List of voids

Summary

This is a list of voids in astronomy. Voids are particularly galaxy-poor regions of space between filaments, making up the large-scale structure of the universe. Some voids are known as supervoids.

A map of galaxy voids

In the tables, z is the cosmological redshift, c the speed of light, and h the dimensionless Hubble parameter, which has a value of approximately 0.7 (the Hubble constant H0 = h × 100 km s−1 Mpc−1). Mpc stands for megaparsec.

The co-ordinates (right ascension and declination) and distance given refer to the approximate center of the region.

Voids and supervoidsEdit

Largest voidsEdit

Named voidsEdit

Name Coordinates Distance Diameter Data Notes
Local Void 18h 38m +18° cz=2500 km/s 60 Mpc [1]
Northern Local Supervoid 61 Mpc 104 Mpc Virgo Supercluster, Coma Supercluster, Perseus-Pisces Supercluster, Ursa Major-Lynx Supercluster, Hydra-Centaurus Supercluster, Sculptor Supercluster, Pavo-Corona Australes Supercluster form a sheet between the Northern Local Supervoid and the Southern Local Supervoid.[2] The Hercules Supercluster separates the Northern Local Void from the Boötes Void.[2] The Perseus-Pisces Supercluster and Pegasus Supercluster form a sheet separating the Northern Local Void and Southern Local Void from the Pegasus Void.[2]
Southern Local Supervoid 96 Mpc 112 Mpc
Giant Void 13h 01m +38.7° z=0.116 300-400 Mpc "Giant Void in NGH" or "AR-Lp 36"; NGH stands for "Northern Galactic Hemisphere"; discovered in 1988.[3] It is the largest void in the NGH where z<0.14.[4]
KBC Void 600 Mpc Void containing the Milky Way and Local Group[5]

[6][7]

Voids designated by their constellationEdit

Name Coordinates Distance Diameter Data Notes
Boötes Void
(Great Void)
14h 20m 26° 150 Mpc 100 Mpc The Hercules Supercluster separates the Northern Local Void from the Boötes Void.[2] The Hercules Supercluster thus forms part of the near edge of the Boötes Void.[8]
Canis Major Void
Columba Void
Coma Void Discovered in 1975, along with the Coma Supercluster, it lies in front of the Coma Cluster.[9] It was the first void to be discovered and is approximately 1/3 as far away as the much larger Boötes Void.[10]
Corona Borealis Void
Eridanus Void This void is separated from the Sculptor void by a sheet of galaxies.[11]
Eridanus Supervoid
(Great Void)
03h 15m 05s −19° 35′ 02″ z=1 150 Mpc The claimed Eridanus Supervoid or "Great Void", reported on 24 August 2007 by the NRAO from Very Large Array Sky Survey data.[12] This void, if real, would be much larger than the others listed here (except the Giant Void), about 300 h−1
 
Mpc in diameter and 1800–3000 h−1
 
Mpc distant (where h is the dimensionless Hubble parameter). It would be associated with (and be the explanation of) a cold spot in the cosmic microwave background at the sky location.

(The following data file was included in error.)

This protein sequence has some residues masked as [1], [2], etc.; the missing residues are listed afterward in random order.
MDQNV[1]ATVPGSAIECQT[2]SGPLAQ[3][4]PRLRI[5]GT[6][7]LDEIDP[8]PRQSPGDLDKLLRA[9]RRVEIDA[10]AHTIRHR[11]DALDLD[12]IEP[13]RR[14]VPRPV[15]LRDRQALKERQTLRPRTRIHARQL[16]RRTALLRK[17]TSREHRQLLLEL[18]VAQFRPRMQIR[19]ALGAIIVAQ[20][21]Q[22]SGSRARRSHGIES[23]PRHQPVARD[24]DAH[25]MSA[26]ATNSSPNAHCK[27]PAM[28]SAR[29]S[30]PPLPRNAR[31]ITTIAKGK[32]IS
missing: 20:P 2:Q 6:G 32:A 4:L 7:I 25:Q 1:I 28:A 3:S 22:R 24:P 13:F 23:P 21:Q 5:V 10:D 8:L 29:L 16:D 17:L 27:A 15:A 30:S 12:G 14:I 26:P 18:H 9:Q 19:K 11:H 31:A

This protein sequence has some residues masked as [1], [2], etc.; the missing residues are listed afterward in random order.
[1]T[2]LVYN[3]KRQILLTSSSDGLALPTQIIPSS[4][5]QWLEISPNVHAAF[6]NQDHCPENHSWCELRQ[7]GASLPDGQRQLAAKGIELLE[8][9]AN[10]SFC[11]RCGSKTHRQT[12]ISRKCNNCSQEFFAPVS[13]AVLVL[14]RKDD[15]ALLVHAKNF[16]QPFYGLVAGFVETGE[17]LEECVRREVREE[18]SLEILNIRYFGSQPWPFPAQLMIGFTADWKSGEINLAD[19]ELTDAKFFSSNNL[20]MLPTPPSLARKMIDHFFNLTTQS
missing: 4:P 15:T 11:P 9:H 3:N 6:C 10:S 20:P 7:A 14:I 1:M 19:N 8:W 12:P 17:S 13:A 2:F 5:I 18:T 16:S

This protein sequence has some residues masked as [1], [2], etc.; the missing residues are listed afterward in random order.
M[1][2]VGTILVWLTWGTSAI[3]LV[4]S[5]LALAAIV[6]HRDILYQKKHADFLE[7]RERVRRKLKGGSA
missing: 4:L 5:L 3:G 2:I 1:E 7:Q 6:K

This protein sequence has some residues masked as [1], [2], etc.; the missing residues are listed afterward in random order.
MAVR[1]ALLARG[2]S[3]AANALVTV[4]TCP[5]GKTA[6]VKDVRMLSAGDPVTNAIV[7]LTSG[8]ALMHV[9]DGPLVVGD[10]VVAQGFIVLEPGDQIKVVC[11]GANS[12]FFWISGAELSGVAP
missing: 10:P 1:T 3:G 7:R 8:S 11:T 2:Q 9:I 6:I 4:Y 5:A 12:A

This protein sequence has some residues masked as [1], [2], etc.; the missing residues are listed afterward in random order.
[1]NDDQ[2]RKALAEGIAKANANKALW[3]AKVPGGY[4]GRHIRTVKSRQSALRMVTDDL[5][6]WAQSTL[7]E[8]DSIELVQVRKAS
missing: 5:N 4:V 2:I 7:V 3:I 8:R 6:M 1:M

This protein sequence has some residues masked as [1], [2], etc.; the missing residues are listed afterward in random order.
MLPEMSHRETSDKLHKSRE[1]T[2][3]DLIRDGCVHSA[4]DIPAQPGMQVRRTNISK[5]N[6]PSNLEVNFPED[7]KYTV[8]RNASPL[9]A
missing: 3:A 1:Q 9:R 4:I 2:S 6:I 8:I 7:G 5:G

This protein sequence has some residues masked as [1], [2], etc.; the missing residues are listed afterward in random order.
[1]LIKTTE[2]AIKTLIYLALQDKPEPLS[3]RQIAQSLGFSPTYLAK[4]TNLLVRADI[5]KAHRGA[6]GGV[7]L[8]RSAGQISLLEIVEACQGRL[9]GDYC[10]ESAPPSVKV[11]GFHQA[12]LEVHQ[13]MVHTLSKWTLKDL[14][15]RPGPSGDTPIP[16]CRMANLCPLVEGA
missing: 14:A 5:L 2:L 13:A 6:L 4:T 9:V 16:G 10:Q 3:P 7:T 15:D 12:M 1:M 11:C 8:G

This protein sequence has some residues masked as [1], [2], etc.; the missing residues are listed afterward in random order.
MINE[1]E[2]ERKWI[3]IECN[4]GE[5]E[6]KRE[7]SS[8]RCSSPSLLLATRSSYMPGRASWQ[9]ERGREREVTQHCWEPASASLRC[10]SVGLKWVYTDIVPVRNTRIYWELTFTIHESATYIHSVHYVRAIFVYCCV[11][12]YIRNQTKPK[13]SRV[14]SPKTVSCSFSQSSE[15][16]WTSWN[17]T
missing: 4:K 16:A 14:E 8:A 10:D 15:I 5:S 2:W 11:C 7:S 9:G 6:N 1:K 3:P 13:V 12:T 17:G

The evidence for such a "Great Void" is disputed by Smith and Huterer.[13] They showed that the claims made of observational evidence for such a void from survey data neglected systematic effects and did not account for a posteriori choices made in analyzing data.

Southern Eridanus Void The Southern Eridanus void is connected to the Eridanus void by a hole in the distribution of galaxies separating the two. A hole in the distribution of galaxies separating Sculptor and Southern Eridanus voids the size of (redshift) 1250 km/s appears to exist.[11]
Fornax Void
Hercules Void 15.5h +30° cz=7000 km/s 3100 km/s [14] Discovered in 1979[8][15]
Hydra Void The Hydra Void lies beyond the Hydra-Centaurus Supercluster[16]
Leo Void 11h 30m cz=4000 km/s [16]
Microscopium Void A hole in the distribution of galaxies separating Sculptor and Microscopium voids the size of (redshift) 1250 km/s appears to exist. This is roughly 1/2 of Microscopium's diameter.[11]
Ophiuchus Void near 17h −25° < 5000 km/s (the outer limit) perhaps 0–5000 km/s 25% of average universe density is the void density of matter.
The far end of this void is defined by the Ophiuchus Supercluster.[17]
Pegasus Void 22h +15° cz=5500 km/s 40 Mpc [18] The Perseus-Pisces Supercluster and Pegasus Supercluster form a sheet separate the Northern Local Void and Southern Local Void from the Pegasus Void.[2]
Perseus-Pisces Void 1h +10° cz=8000 km/s 3000 km/s Discovered in 1980,[15] it is also called the Perseus Void
Sagittarius Void
Sculptor Void 23h 48m −24° 39′ 34.8 Mpc/h Corresponds to SRSS1 Void 3 and SRSS2 Void 5[19] This void is separated from the Eridanus Void by a sheet of galaxies. A hole in the distribution of galaxies separating Sculptor and Southern Eridanus Voids the size of 1250 km/s appears to exist.[11] The Sculptor Void lies next to the Southern Wall or Southern Great Wall.
Taurus Void 30 Mpc The Taurus Void appears large and circular, and has walls of galaxies surrounding it. It lies next to the Perseus-Pisces Supercluster, and is the most visually identifiable. Several galaxies have been found to reside in the void, such as UGC 2627 and UGC 2629, both approximately 185 million light years away.[20]
[6][7]

Other voidsEdit

Designation Location Coordinates Distance Diameter Dimensions Notes
Bahcall & Soneiro 1982 void z = 0.03 – 0.08
  • 150 h−1
     
    Mpc deep
  • 300 h−1
     
    Mpc wide
  • 60 h−1
     
    Mpc tall
[21] This suspected void ranged 100 degrees across the sky, and has shown up on other surveys as several separate voids.

Voids by search or surveyEdit

Tully listEdit

In 1985, Tully determined a local dominant supercluster plane, and found the Pisces-Cetus Supercluster Complex.[22]

# Coordinates Distance Diameter Notes
(h−1
 
Mpc)
1 17.0h 80° 90 140